Hoteliers Go into Survival Mode

December 5, 2020


Surfing TV channels or scrolling through social media, consumers have been hit with one message since the beginning of the year: Stay home, stay safe. As much as that piece of advice was essential for containing COVID-19, it has hurt the global hospitality industry.


Since March, Orascom Hotels Management, Four Seasons Hotels and Resorts, the Ramses Hilton, and other Egyptian properties have seen occupancy rates and revenues collapse. That has forced management to rethink strategies.

According to Colliers International’s MENA Hotels Quarterly, occupancy rates in Cairo have nosedived 67 percent year-on-year in 2020. Hurghada rates are down 57 percent, Sharm El Sheikh 55 percent, and Alexandria 47 percent.

World Tourism Organization figures show tourist arrivals to Egypt dropped 62.3 percent in the first half of 2020, while tourism receipts plunged 90.4 percent in the second quarter after the government suspended international flights.

“Even with international flights and tourist spots open in the second half of the year, pickup in key tourism locations has been slow and hotels have been operating below 50 percent capacity,” said Colliers. Weak occupancy rates continued into the third quarter despite airlines resuming flights to Egypt. Alexandria and Sharm El Sheikh saw slightly better performance from the second quarter but remained significantly lower than the same quarter last year, Colliers said.


Are we there yet?

For Orascom Development Egypt, performance has been swiftly improving since the beginning of June, following the easing of restrictions, says CEO Omar El Hamamsy.

While acknowledging a full recovery from the pandemic will take time, he explains that the current uptick in local travel reinforces the group’s view that when people feel safe, demand will return quickly.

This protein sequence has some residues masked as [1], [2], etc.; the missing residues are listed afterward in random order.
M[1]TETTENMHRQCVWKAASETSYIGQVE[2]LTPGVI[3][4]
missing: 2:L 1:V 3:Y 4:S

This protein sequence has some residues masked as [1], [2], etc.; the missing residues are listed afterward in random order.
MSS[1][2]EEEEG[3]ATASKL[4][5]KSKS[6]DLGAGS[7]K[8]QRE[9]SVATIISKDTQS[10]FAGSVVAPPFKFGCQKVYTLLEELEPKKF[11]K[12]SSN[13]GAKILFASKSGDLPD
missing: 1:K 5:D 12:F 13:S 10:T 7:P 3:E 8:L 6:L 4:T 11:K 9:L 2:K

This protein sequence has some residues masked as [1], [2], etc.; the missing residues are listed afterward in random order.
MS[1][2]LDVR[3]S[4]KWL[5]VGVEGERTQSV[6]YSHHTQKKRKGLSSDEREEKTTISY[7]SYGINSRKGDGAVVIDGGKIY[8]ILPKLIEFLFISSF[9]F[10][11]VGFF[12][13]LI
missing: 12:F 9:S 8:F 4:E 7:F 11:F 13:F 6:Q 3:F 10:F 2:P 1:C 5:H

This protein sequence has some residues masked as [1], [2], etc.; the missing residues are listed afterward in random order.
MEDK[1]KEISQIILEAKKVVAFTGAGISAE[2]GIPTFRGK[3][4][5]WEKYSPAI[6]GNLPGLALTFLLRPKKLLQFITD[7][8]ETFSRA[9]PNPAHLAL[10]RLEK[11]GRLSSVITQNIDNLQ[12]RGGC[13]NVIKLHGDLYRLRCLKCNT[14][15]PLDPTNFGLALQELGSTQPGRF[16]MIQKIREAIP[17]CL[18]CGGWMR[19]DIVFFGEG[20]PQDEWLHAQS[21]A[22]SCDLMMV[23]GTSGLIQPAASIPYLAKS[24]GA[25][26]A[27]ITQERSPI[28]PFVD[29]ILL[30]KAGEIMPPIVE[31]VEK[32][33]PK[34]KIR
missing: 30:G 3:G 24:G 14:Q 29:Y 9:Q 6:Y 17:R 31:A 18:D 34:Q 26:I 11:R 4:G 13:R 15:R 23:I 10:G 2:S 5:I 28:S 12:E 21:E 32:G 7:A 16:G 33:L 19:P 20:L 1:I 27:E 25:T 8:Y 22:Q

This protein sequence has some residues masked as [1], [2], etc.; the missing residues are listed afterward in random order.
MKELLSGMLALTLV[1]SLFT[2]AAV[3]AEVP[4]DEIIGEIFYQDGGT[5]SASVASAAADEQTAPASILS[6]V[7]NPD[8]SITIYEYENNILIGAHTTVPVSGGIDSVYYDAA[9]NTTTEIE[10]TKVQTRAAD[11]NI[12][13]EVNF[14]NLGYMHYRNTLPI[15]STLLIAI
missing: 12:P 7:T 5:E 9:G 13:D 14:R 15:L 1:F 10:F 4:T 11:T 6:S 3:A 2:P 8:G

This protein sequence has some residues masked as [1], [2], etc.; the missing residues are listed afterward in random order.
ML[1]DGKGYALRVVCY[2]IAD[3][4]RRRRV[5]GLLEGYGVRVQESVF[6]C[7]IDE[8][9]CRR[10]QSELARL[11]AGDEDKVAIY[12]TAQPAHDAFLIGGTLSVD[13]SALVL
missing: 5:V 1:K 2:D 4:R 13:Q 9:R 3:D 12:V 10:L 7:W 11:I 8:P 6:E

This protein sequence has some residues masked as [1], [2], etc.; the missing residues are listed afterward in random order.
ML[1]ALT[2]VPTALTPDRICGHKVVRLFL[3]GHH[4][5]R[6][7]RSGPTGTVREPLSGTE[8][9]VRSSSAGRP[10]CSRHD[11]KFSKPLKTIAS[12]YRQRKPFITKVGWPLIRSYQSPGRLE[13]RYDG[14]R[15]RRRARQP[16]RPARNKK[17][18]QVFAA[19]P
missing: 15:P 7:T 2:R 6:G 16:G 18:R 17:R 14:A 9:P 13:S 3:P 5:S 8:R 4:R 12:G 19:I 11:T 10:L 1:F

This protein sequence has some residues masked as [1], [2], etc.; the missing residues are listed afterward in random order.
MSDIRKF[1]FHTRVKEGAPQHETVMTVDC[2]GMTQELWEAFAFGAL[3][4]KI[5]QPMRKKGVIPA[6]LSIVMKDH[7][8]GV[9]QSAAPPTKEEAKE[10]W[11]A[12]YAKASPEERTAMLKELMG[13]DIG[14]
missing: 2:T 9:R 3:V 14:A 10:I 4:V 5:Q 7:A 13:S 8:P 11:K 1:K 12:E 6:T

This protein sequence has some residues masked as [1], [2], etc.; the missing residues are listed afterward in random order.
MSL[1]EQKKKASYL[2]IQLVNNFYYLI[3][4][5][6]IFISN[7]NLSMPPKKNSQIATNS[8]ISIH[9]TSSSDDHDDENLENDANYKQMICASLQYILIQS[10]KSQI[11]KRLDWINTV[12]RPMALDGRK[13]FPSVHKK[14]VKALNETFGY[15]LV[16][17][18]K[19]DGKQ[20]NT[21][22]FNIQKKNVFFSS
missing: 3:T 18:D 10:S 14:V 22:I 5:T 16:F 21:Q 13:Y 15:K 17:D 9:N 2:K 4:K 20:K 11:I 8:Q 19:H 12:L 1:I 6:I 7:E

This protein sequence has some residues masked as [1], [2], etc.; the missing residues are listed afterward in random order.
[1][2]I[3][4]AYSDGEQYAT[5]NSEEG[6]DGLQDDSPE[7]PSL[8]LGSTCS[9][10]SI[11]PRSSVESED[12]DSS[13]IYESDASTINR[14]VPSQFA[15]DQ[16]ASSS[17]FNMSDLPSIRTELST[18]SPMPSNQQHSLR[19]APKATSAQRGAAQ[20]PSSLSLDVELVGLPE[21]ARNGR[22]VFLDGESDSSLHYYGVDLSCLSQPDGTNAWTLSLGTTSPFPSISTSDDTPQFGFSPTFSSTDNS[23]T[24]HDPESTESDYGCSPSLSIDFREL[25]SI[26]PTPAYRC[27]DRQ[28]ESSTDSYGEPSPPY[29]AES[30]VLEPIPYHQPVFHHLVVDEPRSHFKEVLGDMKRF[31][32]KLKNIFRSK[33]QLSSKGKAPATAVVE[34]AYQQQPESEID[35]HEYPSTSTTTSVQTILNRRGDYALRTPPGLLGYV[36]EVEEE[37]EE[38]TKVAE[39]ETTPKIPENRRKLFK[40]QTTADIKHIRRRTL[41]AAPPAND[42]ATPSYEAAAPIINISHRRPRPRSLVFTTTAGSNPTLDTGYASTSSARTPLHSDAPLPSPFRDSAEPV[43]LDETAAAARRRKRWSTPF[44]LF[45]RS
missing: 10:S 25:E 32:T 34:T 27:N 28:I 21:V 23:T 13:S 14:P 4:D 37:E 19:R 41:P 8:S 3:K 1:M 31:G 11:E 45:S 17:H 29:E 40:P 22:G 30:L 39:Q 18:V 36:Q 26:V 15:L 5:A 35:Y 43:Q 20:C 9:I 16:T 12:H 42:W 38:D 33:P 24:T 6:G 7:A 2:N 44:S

“From a business perspective, the company is continuing to implement several cost-saving initiatives across its hotels and continues to increase efforts to create local demand for all destinations until international travel recovers,” he says.

According to consolidated financial results for the first nine months of 2020, Orascom Development Hotels’ global portfolio included 7,150 rooms, of which 47 percent were operating. The group reported revenue down 60.7 percent to $53 million, yet maintained a positive gross operating profit.

According to Khaled al-Anany, Minister of Tourism and Antiquities, each hotel must test all staff, install disinfection equipment, screen guests’ temperatures and provide quarantine areas. All guests must register online. As per the government decree, hotels restrict occupancy to 50 percent of capacity since June.

More than 95 percent of guests at the company’s El Gouna resort are from Egypt, according to a statement. Tour operators’ flights, which used to represent 70 percent of the hotel’s occupancy, have not resumed.

The hotel group saw occupancy and revenue start to rebound in the third quarter, with relaxed government measures. Revenues reached $5.75 million, compared to $770,000 in the second quarter and occupancy rates went from 1 percent to 19 percent, compared to 81 percent in the third quarter of 2019.

“Right now, the next wave of thinking is how we take this and accelerate it even further throughout the next year, especially in areas that are not facing the sea,” says El Hamamsy.


Staying afloat

Some major players are more concerned with short-term challenges than long-term recovery. “How do you convince customers in the middle of a pandemic that it’s safe to travel or stay in a hotel?” asks Regional Vice President and General Manager at Four Seasons Hotel Cairo Dimitrios Zarikos.